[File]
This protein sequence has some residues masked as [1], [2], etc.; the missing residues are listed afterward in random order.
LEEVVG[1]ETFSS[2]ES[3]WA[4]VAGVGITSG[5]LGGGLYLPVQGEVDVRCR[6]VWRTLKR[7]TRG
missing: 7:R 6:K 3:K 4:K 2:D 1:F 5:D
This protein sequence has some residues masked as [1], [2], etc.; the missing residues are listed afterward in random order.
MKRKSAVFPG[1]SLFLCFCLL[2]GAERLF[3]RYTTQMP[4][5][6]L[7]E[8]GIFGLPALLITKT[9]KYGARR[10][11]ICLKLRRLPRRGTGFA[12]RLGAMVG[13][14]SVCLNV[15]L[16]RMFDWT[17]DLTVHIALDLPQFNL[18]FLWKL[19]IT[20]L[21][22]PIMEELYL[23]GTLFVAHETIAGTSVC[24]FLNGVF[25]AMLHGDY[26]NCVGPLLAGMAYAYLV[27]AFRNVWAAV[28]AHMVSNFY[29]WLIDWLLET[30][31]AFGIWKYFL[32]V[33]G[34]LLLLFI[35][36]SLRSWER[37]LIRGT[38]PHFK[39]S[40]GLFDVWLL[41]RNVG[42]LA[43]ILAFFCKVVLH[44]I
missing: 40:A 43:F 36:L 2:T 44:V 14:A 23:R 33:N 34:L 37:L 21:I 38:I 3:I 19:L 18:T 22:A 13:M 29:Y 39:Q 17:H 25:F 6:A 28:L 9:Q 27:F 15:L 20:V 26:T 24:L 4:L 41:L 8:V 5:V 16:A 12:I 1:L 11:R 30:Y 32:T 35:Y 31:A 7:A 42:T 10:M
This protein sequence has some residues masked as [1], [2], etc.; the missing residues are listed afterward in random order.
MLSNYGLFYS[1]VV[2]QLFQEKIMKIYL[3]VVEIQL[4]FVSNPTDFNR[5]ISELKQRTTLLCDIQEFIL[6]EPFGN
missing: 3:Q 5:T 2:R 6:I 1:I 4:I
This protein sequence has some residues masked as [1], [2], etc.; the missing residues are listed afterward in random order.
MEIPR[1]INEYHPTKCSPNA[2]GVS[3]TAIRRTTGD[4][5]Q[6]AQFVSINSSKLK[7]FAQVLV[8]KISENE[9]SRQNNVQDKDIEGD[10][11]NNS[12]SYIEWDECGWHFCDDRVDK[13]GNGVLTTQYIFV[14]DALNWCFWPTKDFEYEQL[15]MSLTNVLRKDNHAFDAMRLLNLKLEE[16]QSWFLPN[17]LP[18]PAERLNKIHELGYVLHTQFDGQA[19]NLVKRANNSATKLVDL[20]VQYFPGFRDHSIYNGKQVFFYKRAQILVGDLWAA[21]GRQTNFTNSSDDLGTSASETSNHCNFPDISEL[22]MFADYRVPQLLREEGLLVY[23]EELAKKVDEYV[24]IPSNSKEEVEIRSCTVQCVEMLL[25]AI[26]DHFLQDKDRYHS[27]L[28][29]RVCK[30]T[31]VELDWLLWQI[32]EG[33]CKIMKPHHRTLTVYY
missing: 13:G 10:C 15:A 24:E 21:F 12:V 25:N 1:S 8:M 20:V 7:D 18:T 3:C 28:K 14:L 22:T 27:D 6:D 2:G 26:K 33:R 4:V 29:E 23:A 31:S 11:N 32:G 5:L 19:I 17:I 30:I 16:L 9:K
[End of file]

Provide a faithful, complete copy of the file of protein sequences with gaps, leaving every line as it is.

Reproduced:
This protein sequence has some residues masked as [1], [2], etc.; the missing residues are listed afterward in random order.
LEEVVG[1]ETFSS[2]ES[3]WA[4]VAGVGITSG[5]LGGGLYLPVQGEVDVRCR[6]VWRTLKR[7]TRG
missing: 7:R 6:K 3:K 4:K 2:D 1:F 5:D
This protein sequence has some residues masked as [1], [2], etc.; the missing residues are listed afterward in random order.
MKRKSAVFPG[1]SLFLCFCLL[2]GAERLF[3]RYTTQMP[4][5][6]L[7]E[8]GIFGLPALLITKT[9]KYGARR[10][11]ICLKLRRLPRRGTGFA[12]RLGAMVG[13][14]SVCLNV[15]L[16]RMFDWT[17]DLTVHIALDLPQFNL[18]FLWKL[19]IT[20]L[21][22]PIMEELYL[23]GTLFVAHETIAGTSVC[24]FLNGVF[25]AMLHGDY[26]NCVGPLLAGMAYAYLV[27]AFRNVWAAV[28]AHMVSNFY[29]WLIDWLLET[30][31]AFGIWKYFL[32]V[33]G[34]LLLLFI[35][36]SLRSWER[37]LIRGT[38]PHFK[39]S[40]GLFDVWLL[41]RNVG[42]LA[43]ILAFFCKVVLH[44]I
missing: 40:A 43:F 36:L 2:T 44:V 14:A 23:R 33:N 34:L 37:L 21:I 38:I 3:I 19:L 18:T 22:A 13:M 29:Y 39:Q 17:H 25:F 6:A 28:L 9:Q 27:F 15:L 20:V 26:T 24:L 4:L 41:L 8:V 5:V 16:A 12:I 1:L 11:R 30:Y 32:T 35:Y 31:A 7:A 42:T 10:M
This protein sequence has some residues masked as [1], [2], etc.; the missing residues are listed afterward in random order.
MLSNYGLFYS[1]VV[2]QLFQEKIMKIYL[3]VVEIQL[4]FVSNPTDFNR[5]ISELKQRTTLLCDIQEFIL[6]EPFGN
missing: 3:Q 5:T 2:R 6:I 1:I 4:I
This protein sequence has some residues masked as [1], [2], etc.; the missing residues are listed afterward in random order.
MEIPR[1]INEYHPTKCSPNA[2]GVS[3]TAIRRTTGD[4][5]Q[6]AQFVSINSSKLK[7]FAQVLV[8]KISENE[9]SRQNNVQDKDIEGD[10][11]NNS[12]SYIEWDECGWHFCDDRVDK[13]GNGVLTTQYIFV[14]DALNWCFWPTKDFEYEQL[15]MSLTNVLRKDNHAFDAMRLLNLKLEE[16]QSWFLPN[17]LP[18]PAERLNKIHELGYVLHTQFDGQA[19]NLVKRANNSATKLVDL[20]VQYFPGFRDHSIYNGKQVFFYKRAQILVGDLWAA[21]GRQTNFTNSSDDLGTSASETSNHCNFPDISEL[22]MFADYRVPQLLREEGLLVY[23]EELAKKVDEYV[24]IPSNSKEEVEIRSCTVQCVEMLL[25]AI[26]DHFLQDKDRYHS[27]L[28][29]RVCK[30]T[31]VELDWLLWQI[32]EG[33]CKIMKPHHRTLTVYY
missing: 13:G 10:C 15:A 24:E 21:F 12:V 25:N 1:S 8:M 20:V 7:D 18:T 3:C 28:K 14:L 22:T 27:D 6:D 2:G 26:K 33:R 4:V 29:E 23:A 31:S 11:N 32:G 5:L 19:I 17:I 30:I 16:L 9:K